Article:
City Council considers hotel inspections


Vicky Torres, Best Western general manager, spoke about the hotel inspection program the city is considering in preparation for the IHSA football championship and NIU Homecoming. Torres expressed concerns that the time limit set upon local hotels is too short in order to meet the requirements of the city.

By Jessi Haish

The city’s lack of hotel “standards” was the topic of both the committee of the whole and regular meeting of the City Council Monday night.

City attorney Dean Frieders called a proposed ordinance a “hotel and motel inspection program,” and said the city does not have any standards or inspections to check that city hotels are up to par.

Frieders said the idea of an inspection program has been discussed in the last few weeks as the city prepares to bring the IHSA state football championship into town and NIU readies for alumni to return to campus for Homecoming.

“We looked at comparison communities across the state and every single community we looked at had some form of annual inspections of hotels…,” Frieders said. “As we look at the hotels in the city of DeKalb, we see areas where we could potentially improve the quality of the establishments and make sure they’re meeting the public’s needs.”

A meeting was held with the local hotels last week and Frieders hopes to get started with licensing and inspections right away.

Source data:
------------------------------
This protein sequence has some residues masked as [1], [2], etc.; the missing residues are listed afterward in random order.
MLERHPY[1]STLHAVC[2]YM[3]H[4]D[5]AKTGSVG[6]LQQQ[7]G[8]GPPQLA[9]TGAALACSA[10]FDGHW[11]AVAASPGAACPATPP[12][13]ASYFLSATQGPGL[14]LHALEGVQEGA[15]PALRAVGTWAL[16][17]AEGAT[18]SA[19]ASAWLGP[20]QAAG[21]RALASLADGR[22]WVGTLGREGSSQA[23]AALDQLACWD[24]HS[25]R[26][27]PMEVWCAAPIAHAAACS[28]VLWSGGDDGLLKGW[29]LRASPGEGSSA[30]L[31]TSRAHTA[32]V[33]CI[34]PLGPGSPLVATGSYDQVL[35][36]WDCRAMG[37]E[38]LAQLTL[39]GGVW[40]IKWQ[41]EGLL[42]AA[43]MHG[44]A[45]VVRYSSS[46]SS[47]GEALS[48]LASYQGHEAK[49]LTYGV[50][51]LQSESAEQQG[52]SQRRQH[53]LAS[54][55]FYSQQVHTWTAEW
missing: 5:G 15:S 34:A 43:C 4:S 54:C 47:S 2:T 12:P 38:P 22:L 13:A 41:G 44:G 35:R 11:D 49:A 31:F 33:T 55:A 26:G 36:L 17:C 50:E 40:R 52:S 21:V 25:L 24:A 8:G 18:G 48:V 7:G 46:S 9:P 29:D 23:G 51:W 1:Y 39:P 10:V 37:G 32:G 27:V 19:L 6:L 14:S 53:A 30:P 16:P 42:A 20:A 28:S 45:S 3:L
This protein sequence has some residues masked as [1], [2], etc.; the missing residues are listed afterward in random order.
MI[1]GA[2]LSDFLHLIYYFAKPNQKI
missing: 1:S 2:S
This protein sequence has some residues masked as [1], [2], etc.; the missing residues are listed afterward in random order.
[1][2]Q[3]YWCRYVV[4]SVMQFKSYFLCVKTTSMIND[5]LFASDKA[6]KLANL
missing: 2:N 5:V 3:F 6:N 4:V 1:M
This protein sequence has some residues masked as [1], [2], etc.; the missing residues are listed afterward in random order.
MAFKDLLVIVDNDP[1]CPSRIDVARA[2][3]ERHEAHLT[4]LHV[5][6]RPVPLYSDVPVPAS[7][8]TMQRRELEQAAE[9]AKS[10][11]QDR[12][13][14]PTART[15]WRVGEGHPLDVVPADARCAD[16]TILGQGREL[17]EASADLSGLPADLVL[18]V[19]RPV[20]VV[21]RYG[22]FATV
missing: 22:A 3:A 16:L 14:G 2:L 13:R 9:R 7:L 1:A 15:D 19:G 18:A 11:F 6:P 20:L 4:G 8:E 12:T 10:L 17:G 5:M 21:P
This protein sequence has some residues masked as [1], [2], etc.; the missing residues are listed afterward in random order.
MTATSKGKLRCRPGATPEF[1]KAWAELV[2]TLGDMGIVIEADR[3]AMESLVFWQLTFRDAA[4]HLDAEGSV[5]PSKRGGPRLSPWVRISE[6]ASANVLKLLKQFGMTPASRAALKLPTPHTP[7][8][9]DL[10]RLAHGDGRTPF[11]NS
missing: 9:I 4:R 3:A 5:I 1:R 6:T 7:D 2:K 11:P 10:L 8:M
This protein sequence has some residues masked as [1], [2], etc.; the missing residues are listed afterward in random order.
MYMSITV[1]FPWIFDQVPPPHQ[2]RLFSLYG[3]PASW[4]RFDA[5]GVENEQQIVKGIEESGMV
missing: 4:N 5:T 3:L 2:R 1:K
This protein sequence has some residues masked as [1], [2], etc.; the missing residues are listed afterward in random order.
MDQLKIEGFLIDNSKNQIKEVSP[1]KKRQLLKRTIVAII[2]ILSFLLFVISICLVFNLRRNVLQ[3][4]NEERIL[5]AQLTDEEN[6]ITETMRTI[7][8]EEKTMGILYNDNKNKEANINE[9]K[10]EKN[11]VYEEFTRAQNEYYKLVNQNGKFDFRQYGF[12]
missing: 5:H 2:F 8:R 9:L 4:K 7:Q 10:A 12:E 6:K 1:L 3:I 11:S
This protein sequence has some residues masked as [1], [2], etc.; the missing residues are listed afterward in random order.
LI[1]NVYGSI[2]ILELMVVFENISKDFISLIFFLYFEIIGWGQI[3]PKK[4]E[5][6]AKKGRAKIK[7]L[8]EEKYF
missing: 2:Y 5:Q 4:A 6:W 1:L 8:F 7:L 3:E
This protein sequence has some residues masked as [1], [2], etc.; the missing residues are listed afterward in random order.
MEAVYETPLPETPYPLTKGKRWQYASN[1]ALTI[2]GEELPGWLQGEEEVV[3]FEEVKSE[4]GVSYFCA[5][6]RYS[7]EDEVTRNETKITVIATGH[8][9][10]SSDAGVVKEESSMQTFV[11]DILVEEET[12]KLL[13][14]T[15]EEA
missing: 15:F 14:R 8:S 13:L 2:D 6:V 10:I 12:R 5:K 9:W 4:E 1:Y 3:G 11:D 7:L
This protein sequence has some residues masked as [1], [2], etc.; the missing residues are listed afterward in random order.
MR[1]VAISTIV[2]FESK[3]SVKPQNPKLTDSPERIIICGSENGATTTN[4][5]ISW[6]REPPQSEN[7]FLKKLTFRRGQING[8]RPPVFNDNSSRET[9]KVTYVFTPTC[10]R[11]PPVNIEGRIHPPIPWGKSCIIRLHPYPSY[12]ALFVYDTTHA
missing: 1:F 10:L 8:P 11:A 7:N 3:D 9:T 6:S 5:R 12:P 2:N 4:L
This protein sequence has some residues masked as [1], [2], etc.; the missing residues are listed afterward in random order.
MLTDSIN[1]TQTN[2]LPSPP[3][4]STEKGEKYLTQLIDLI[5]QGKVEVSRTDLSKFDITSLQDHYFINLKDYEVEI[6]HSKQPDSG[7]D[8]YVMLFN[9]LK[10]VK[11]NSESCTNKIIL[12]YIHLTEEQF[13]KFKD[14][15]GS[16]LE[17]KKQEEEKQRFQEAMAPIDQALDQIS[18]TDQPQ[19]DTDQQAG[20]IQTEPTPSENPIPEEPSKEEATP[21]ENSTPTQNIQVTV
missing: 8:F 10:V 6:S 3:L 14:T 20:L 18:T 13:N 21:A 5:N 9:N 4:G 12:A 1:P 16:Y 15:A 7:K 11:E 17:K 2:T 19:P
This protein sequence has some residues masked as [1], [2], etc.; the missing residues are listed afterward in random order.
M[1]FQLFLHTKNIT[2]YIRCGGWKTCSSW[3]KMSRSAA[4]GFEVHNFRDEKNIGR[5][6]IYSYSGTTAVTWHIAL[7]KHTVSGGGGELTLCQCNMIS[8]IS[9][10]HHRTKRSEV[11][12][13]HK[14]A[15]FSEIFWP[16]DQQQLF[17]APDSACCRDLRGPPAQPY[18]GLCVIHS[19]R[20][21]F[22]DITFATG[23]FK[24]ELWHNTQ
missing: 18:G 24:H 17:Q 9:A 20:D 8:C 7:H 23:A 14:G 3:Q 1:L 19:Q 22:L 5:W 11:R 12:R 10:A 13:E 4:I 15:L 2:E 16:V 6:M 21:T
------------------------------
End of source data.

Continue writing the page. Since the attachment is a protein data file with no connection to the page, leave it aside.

If approved, the licenses could have been completed in 60 days or less, Frieders said.

However, the council chose to continue the discussion until the next council meeting on Sept. 23.

As proposed, the inspections would be on a room-to-room basis, Frieders said, and would cost $16 to $20 per room, per year.

Hotel owners were given a chance to speak and Vicky Torres, general manager of Best Western, 1212 W. Lincoln Highway, said she understands the “urgency” in getting ready for IHSA, but doesn’t agree with the hotels paying the inspection and licensing fees.

“We need more information,” Torres said. “This is a big deal.”

The fees are “pretty high” and there is still a lot of information to go over, Torres said.

Frieders said the estimate was based on what he considered to be the most cost effective route as well as most efficient.

Mayor John Rey clarified that the city does not intend to make money off of licensing but just wants to cover its costs through the fees.

“It’s hard to hit the road running with no inspection standards,” said fourth ward alderman Bob Snow.